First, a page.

Fear stalks many streets in Erdington with gang crime, gun crime, knife crime and attacks with machetes on the rise. The police are doing a magnificent job in very difficult circumstances, but does not the Policing Minister accept that cutting 2,000 police officers from West Midlands police, the hollowing out of neighbourhood policing and huge cuts to youth services are making it so much more difficult for them to keep the public safe?
The hon. Gentleman knows that I have always recognised that our police system is stretched. That was why I personally led the demand review and why we took through the House a funding settlement that will see another £460 million going into our police system this year. That will mean that we are investing £1 billion more this year than we were two years ago. That is additional money for the west midlands that I would have hoped that he would support, but he voted against it.
Mr Clarke—get in there, man!
Thank you, Mr Speaker. Last week, there were some serious incidents of antisocial behaviour in Saltburn in my constituency. Will Ministers assure the public in Saltburn that they will work with me and the PCC to give the best advice on how to deal with youth gang violence, and will they commend the officers of Cleveland police for their response?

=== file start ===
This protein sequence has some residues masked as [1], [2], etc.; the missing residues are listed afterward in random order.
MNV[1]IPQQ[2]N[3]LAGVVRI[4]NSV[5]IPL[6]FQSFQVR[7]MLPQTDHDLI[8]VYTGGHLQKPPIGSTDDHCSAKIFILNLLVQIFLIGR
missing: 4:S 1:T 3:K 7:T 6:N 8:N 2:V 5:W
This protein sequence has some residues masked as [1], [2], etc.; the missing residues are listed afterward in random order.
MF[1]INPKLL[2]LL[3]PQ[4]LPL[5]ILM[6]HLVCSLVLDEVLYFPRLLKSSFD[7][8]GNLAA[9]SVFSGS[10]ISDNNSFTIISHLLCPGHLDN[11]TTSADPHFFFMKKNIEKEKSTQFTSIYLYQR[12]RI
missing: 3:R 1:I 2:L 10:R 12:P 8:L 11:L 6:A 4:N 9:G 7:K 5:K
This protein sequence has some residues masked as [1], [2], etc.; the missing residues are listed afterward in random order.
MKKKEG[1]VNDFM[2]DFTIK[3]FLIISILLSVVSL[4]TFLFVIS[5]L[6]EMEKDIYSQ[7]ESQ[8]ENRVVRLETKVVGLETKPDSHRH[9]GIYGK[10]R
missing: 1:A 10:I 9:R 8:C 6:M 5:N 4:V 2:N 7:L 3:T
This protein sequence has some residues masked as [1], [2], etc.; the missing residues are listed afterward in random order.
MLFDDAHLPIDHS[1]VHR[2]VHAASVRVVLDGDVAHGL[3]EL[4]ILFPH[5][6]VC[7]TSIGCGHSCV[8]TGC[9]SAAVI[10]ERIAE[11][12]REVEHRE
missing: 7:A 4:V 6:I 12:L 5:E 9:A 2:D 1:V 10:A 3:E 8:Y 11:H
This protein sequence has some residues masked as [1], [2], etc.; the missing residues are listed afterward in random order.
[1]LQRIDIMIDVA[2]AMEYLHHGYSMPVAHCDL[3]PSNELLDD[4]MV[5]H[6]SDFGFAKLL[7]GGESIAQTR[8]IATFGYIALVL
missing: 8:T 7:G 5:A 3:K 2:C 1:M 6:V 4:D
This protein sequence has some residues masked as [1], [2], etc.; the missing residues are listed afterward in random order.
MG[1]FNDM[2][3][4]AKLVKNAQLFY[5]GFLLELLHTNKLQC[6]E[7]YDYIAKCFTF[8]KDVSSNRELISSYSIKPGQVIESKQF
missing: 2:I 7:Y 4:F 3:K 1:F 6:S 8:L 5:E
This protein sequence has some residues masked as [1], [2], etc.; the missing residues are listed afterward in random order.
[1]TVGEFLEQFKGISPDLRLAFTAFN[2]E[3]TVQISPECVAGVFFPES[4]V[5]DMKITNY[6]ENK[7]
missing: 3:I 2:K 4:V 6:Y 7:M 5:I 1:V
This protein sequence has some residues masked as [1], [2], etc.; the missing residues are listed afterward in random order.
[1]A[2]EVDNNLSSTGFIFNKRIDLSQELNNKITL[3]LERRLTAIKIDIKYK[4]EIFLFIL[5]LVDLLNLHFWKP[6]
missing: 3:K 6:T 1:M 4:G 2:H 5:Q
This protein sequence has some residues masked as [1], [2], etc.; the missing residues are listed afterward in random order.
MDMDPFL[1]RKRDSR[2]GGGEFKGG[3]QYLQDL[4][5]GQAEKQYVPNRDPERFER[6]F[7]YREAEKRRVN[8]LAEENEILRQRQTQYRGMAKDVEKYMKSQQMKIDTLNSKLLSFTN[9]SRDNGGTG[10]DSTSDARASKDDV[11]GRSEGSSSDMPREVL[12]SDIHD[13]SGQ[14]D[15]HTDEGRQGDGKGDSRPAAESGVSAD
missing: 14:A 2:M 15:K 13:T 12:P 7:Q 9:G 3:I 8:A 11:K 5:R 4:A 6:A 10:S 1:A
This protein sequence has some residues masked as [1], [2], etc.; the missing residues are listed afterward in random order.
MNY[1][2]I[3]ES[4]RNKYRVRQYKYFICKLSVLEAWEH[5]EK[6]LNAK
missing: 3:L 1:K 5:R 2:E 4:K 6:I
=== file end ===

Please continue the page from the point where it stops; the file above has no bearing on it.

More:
First, I am of course pleased to commend the officers for their response. I am sorry to hear about the example that my hon. Friend has given. I urge him to work with us in terms of looking at the serious violence strategy, because there is a lot of new work on, and new approaches to, how we handle gang violence, which is often the driver not just of serious violence but of antisocial behaviour.
Order. Listening to colleagues is endlessly inspiring, and my appetite for doing so is usually insatiable, but we must now move on because we have other important business to address.